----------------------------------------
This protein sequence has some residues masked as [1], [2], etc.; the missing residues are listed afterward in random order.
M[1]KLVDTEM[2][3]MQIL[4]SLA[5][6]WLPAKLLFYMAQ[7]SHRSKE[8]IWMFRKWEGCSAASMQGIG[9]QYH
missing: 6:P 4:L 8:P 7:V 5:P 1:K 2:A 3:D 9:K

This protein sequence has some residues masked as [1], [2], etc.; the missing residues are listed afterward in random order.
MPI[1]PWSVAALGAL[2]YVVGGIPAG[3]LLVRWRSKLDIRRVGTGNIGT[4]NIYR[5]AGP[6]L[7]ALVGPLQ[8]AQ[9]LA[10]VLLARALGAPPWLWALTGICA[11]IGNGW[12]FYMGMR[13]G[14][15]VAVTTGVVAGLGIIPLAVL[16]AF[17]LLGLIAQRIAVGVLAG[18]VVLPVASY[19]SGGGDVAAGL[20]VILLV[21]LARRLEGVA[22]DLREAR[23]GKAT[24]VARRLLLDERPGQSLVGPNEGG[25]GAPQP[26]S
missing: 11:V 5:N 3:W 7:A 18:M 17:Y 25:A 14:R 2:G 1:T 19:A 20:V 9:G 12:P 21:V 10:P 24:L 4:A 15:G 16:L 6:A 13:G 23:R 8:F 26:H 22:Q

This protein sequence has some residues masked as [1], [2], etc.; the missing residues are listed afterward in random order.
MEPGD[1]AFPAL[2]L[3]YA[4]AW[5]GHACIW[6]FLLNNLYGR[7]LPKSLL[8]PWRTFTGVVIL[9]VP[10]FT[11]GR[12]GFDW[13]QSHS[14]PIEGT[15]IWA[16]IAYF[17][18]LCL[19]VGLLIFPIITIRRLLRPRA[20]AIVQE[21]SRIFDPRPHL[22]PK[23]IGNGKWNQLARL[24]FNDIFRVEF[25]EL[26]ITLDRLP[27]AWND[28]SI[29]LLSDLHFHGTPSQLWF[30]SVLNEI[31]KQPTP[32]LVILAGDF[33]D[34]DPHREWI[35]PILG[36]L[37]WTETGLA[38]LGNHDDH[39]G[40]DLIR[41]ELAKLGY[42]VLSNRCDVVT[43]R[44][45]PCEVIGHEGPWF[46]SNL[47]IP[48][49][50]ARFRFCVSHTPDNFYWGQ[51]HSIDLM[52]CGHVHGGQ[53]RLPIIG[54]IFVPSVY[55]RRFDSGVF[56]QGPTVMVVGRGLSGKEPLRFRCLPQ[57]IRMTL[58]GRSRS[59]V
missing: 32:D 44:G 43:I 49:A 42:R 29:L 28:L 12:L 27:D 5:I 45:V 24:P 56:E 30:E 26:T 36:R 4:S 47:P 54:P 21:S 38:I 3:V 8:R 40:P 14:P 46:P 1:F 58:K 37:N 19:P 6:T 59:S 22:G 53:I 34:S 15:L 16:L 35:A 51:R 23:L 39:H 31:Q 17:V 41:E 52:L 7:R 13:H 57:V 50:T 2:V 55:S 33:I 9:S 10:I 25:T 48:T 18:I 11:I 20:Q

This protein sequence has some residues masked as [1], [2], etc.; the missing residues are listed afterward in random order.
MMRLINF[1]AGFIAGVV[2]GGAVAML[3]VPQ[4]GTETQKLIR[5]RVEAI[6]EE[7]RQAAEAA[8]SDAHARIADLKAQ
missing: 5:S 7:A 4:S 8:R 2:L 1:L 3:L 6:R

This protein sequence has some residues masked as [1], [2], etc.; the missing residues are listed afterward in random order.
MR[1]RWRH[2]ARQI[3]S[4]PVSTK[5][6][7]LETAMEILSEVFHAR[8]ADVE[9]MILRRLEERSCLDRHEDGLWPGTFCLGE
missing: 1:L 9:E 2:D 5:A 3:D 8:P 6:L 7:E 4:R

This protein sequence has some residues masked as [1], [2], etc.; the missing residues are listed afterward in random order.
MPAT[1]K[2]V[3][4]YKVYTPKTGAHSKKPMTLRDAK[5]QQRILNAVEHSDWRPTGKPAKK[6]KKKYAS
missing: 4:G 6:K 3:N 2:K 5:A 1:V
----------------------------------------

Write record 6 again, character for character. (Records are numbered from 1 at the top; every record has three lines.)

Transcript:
This protein sequence has some residues masked as [1], [2], etc.; the missing residues are listed afterward in random order.
MPAT[1]K[2]V[3][4]YKVYTPKTGAHSKKPMTLRDAK[5]QQRILNAVEHSDWRPTGKPAKK[6]KKKYAS
missing: 4:G 6:K 3:N 2:K 5:A 1:V